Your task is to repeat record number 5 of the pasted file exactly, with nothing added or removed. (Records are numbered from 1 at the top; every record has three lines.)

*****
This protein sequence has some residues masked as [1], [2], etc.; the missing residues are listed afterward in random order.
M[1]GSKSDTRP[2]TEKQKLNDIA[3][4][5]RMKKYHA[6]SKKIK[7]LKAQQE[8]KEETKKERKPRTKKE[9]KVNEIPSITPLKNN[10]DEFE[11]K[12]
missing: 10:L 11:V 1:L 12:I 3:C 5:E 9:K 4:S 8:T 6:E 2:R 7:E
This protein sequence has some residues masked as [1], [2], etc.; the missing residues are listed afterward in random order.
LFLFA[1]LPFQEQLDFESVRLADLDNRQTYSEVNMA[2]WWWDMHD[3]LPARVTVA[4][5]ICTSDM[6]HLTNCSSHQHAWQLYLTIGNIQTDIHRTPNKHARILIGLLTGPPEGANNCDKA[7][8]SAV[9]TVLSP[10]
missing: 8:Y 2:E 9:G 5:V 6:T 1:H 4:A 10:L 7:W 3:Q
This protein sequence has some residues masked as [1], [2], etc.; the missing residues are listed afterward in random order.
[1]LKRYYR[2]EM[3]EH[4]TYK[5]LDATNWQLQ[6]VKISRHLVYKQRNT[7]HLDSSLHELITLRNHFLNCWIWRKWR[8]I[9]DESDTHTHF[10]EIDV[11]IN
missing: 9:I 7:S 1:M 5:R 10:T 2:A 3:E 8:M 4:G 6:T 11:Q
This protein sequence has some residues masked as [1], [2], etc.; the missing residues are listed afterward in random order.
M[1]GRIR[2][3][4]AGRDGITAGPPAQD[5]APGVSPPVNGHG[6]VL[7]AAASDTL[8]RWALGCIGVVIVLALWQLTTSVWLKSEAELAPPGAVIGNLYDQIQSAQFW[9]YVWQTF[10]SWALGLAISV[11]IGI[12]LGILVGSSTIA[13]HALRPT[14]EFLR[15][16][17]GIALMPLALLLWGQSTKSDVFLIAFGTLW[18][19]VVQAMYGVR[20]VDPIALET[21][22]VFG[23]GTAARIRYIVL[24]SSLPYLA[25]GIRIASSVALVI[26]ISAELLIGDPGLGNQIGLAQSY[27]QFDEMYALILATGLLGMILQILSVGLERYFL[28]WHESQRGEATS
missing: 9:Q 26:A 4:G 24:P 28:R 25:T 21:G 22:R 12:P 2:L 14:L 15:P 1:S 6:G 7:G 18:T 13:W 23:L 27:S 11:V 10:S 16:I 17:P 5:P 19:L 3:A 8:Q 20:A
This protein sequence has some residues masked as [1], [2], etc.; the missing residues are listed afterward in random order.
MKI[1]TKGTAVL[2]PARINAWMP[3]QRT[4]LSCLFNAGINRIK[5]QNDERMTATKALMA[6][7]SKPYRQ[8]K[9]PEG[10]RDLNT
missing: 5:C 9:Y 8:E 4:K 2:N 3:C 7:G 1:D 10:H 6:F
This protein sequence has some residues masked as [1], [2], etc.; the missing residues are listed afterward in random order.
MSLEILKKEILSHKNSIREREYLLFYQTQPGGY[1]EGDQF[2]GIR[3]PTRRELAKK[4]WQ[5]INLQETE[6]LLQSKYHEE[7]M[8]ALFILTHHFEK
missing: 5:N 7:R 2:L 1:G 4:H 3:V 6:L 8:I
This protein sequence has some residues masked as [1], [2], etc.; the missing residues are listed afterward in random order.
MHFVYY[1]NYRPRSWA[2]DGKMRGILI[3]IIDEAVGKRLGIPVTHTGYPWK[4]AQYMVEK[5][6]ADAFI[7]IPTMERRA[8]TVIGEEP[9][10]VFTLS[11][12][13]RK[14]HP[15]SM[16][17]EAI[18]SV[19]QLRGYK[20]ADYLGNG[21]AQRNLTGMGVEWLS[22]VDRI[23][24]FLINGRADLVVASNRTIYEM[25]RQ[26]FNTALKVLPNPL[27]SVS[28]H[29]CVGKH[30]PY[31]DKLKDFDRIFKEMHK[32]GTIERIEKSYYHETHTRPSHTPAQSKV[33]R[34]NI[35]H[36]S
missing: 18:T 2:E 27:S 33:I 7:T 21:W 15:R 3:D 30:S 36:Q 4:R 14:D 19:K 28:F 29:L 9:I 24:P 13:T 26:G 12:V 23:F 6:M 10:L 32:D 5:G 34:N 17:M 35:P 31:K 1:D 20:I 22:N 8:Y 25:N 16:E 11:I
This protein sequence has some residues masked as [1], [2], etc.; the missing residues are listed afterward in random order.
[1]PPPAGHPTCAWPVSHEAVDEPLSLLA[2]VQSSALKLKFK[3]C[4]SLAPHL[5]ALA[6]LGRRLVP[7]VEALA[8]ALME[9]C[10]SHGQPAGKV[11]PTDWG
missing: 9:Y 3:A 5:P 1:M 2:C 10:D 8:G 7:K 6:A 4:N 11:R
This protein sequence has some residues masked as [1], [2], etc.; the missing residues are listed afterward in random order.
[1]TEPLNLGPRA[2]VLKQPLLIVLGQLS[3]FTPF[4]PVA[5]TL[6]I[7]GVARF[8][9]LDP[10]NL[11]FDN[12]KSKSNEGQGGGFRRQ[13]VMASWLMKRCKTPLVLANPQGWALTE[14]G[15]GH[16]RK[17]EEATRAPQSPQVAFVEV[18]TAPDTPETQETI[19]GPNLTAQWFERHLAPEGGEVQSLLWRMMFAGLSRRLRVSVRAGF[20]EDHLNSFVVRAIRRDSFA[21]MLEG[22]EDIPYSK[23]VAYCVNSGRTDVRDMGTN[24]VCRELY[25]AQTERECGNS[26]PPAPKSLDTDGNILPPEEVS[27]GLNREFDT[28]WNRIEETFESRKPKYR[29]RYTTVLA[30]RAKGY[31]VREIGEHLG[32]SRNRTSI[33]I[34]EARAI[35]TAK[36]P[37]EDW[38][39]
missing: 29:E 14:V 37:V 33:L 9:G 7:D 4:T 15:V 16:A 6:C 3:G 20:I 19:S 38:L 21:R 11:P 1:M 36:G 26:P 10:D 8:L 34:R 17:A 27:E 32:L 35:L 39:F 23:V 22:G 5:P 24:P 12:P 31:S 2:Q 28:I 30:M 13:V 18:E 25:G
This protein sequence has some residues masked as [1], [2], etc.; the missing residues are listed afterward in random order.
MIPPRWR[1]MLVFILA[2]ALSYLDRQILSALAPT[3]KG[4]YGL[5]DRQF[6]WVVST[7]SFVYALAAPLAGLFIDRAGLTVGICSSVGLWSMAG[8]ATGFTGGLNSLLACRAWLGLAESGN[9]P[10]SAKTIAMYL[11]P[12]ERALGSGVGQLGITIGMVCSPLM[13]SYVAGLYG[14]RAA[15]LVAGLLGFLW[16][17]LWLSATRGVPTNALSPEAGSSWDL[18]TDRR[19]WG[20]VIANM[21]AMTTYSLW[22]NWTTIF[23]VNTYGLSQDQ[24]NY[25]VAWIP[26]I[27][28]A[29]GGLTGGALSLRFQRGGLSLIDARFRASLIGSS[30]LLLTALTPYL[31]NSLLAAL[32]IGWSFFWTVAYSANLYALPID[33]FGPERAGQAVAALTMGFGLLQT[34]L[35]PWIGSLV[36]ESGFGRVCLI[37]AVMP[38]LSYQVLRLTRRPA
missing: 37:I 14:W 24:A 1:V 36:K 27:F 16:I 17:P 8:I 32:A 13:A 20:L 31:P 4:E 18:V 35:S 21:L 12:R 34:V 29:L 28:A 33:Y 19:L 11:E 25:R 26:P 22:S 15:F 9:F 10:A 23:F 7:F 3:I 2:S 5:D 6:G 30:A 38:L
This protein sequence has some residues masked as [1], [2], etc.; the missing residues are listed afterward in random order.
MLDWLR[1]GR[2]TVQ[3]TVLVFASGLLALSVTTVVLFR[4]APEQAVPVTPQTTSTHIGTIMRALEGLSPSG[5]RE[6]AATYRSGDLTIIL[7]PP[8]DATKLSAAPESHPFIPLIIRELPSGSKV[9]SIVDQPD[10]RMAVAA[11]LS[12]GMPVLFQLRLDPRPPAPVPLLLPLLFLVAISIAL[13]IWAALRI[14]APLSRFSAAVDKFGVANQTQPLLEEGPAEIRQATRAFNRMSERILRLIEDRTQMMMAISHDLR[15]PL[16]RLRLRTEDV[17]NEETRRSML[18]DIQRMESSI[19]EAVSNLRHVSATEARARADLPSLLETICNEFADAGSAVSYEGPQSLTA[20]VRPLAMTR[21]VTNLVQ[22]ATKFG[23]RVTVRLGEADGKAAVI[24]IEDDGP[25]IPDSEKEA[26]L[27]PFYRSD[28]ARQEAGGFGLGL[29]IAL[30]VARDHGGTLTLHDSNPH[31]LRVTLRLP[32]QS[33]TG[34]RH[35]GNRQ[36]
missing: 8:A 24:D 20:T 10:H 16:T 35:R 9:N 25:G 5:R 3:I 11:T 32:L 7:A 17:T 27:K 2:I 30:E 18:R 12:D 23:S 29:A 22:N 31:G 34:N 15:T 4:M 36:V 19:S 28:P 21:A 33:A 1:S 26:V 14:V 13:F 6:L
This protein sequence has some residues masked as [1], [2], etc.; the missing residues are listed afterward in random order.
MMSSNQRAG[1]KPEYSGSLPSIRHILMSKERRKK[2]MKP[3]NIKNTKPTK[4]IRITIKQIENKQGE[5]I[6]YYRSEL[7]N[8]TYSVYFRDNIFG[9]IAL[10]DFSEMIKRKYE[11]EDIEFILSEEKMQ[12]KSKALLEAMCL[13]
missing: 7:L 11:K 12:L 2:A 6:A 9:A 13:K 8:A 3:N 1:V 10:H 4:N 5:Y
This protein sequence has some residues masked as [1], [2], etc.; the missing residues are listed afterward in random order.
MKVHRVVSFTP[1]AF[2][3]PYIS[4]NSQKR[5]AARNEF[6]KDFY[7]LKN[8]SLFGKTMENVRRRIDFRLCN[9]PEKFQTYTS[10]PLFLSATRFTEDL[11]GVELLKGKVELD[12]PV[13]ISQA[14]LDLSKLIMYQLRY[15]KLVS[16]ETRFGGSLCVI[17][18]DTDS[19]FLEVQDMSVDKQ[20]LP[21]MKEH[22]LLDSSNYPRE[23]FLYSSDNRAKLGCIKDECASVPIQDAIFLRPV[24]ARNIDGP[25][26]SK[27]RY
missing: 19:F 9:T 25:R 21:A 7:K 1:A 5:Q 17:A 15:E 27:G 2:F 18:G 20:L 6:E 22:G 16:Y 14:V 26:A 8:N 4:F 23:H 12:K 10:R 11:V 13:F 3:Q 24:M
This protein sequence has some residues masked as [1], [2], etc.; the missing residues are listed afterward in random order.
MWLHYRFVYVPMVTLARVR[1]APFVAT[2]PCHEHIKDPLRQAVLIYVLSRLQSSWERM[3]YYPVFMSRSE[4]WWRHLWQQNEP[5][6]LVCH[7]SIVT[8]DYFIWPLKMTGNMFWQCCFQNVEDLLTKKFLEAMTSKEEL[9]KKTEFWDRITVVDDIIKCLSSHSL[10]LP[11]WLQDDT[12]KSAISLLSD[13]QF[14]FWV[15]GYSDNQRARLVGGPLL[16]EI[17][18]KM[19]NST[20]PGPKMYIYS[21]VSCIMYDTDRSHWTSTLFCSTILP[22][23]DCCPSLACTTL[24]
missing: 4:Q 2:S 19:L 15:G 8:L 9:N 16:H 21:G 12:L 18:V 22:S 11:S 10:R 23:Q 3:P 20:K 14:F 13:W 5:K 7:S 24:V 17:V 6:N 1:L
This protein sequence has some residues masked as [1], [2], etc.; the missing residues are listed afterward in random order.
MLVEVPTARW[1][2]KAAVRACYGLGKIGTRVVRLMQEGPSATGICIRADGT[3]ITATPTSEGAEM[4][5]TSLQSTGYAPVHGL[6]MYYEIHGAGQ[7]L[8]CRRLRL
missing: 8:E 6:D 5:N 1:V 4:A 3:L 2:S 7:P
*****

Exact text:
This protein sequence has some residues masked as [1], [2], etc.; the missing residues are listed afterward in random order.
MKI[1]TKGTAVL[2]PARINAWMP[3]QRT[4]LSCLFNAGINRIK[5]QNDERMTATKALMA[6][7]SKPYRQ[8]K[9]PEG[10]RDLNT
missing: 5:C 9:Y 8:E 4:K 2:N 3:C 7:G 1:D 10:H 6:F